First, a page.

All posts filed under: LINER NOTES: Ideas & Discoveries

featuring recent research and discoveries at the Woodberry Poetry Room

OUR SKILL SOMETIMES TO RECORD IT: On W.C. Williams’ Debut of “The Desert Music”

When William Carlos Williams first agreed to speak at Harvard’s Phi Beta Kappa Literary Exercises in 1951, he did not realize that the delivery of the poem would truly require exercise. He could not have foreseen at the time of commission the stroke he would suffer the following month, and the toll it would take on his capacity to perform it.

MAGPIETY: An Interview with Melissa Green

Poetry is Melissa Green’s landbridge, her strongest connection to the wider world—though it would be more accurate to say that, through poetry, the rest of the world gains access to Green’s “tremendous intensity and tremendous intelligence,” as Joseph Brodsky put it. Marie Howe has written that “Melissa Green might well be a 21st century version of Emily Dickinson, poet of ecstatic states and extremity.” Like Dickinson, a careful repose allows Green to sustain the sensitivity that the machinery of modern life erodes.

ODE TO THE INSTRUMENT: Liner Notes for a John Wieners’ Recording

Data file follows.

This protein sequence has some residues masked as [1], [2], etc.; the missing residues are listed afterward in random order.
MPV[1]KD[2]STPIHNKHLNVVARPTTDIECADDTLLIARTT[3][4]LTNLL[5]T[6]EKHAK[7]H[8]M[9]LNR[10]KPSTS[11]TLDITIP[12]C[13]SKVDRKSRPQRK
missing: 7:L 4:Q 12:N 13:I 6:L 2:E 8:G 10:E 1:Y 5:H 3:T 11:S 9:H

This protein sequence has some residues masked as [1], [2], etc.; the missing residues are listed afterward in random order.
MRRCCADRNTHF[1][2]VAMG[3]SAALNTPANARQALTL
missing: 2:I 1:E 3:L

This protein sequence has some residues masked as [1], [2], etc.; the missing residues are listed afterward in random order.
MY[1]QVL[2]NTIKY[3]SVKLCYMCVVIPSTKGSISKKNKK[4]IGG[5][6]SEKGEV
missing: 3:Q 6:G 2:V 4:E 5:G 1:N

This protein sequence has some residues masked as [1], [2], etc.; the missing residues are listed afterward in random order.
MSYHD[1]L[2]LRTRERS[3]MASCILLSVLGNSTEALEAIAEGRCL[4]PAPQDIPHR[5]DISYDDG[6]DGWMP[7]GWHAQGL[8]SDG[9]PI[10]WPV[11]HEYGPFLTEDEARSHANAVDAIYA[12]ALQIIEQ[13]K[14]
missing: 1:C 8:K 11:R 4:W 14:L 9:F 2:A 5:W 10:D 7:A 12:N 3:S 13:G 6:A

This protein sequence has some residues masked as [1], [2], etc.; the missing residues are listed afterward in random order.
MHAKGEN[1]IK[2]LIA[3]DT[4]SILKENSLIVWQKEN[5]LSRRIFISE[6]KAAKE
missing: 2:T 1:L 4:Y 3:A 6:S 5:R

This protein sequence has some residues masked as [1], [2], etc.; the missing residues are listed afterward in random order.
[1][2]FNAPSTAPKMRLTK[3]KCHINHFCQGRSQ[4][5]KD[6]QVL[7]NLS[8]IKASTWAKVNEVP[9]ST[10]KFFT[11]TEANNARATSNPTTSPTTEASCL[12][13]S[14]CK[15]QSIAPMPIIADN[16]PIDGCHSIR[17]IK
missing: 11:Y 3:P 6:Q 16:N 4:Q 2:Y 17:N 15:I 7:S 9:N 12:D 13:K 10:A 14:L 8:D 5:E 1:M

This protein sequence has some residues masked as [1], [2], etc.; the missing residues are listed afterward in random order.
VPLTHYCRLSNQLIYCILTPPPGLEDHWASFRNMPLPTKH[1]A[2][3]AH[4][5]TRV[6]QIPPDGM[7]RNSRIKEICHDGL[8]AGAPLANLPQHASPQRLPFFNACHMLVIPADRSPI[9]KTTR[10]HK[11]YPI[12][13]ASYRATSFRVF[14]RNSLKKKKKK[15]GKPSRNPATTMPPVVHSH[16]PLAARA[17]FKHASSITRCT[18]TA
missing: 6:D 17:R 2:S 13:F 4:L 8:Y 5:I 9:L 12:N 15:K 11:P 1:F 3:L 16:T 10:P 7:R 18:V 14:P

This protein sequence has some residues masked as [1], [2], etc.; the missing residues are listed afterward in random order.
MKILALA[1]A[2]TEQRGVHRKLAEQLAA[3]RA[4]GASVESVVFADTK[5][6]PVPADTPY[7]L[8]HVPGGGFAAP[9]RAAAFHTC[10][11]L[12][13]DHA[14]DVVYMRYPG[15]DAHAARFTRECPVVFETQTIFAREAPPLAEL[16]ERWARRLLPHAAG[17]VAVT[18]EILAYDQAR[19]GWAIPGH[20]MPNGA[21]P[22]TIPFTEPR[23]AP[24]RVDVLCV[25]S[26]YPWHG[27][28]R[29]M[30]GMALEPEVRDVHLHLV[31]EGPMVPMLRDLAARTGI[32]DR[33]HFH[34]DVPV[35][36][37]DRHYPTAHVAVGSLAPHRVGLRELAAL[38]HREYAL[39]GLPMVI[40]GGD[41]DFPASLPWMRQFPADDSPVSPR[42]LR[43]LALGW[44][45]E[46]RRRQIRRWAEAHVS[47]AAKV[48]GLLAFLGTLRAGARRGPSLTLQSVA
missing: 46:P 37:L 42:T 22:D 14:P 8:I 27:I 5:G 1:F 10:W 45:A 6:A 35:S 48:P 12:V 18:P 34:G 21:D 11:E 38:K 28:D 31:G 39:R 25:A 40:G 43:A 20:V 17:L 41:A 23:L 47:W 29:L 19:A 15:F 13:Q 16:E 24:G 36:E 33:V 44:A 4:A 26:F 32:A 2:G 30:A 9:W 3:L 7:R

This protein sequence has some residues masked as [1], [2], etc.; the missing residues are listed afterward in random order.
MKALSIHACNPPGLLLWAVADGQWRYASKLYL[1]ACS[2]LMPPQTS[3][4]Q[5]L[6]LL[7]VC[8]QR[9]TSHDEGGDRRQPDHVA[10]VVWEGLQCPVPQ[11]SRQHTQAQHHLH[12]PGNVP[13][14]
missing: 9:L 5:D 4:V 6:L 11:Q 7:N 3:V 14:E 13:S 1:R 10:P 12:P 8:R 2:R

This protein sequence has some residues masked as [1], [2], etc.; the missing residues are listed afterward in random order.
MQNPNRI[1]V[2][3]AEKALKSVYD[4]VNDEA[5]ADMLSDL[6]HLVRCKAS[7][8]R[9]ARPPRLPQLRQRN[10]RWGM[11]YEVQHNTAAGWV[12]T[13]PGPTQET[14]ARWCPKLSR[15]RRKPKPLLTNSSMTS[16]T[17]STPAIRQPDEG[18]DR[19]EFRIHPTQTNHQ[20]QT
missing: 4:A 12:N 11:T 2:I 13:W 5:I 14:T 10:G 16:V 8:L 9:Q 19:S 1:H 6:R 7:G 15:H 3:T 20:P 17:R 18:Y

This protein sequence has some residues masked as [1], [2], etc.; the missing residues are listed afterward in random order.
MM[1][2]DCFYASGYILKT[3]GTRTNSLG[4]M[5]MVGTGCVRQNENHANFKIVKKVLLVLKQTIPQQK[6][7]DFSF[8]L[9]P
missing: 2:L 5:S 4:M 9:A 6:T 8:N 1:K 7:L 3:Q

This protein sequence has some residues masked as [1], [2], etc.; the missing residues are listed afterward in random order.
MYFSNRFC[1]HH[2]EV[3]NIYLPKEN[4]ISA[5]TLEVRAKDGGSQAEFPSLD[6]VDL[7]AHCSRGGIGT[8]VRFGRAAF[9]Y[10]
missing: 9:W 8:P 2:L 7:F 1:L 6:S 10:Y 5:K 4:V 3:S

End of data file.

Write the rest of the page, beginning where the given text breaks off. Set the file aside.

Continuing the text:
“Now a poem from Black Mountain, written in 1955,” begins this affecting recital of “Ode to the Instrument,” recorded for the Woodberry Poetry Room at Boston’s Fassett Studio in March 1962. The crystal-clear track is the only known recording of this uncollected early poem, in which Wieners’ later lyricism—his soft-stated allusiveness and lovesick, apostrophic poise—can already be heard lifting into place. The poem, written during Wieners’s first month at Black Mountain College, also marked a sea change in his dawning, elemental friendship with Charles Olson.

IT’S ALL RIGHT: On Sean Cole’s “To Acropolis”

The Woodberry Poetry Room is pleased to announce a new online series called BOSTON ORIGINALS—a celebration of poets who hail from, dwell in, or write about the greater Boston area. Each BOSTON ORIGINALS post will feature a brief reflection on a Boston poet’s work (or interview with the poet) and an audio or video recording. The Poetry Room wishes to thank Audrey Mardavich (and videographer John Mulrooney) for generously agreeing to contribute to this inaugural post. I have been an admirer of Sean Cole’s work as a poet and as a radio producer for many years. He is a superb thinker: he can be irreverent when it matters most, he is inventive with his images and sounds, he is very funny and probably has the best laugh of any poet around. He brings that to every poem and every radio story of his I’ve heard. This poem, in particular, especially reflects that spirit. Sean Cole at the 2015 Boston Poetry Marathon: “To Acropolis” begins at 5:07.  “To Acropolis” touches on the history of the marathon in Greece, the history of the …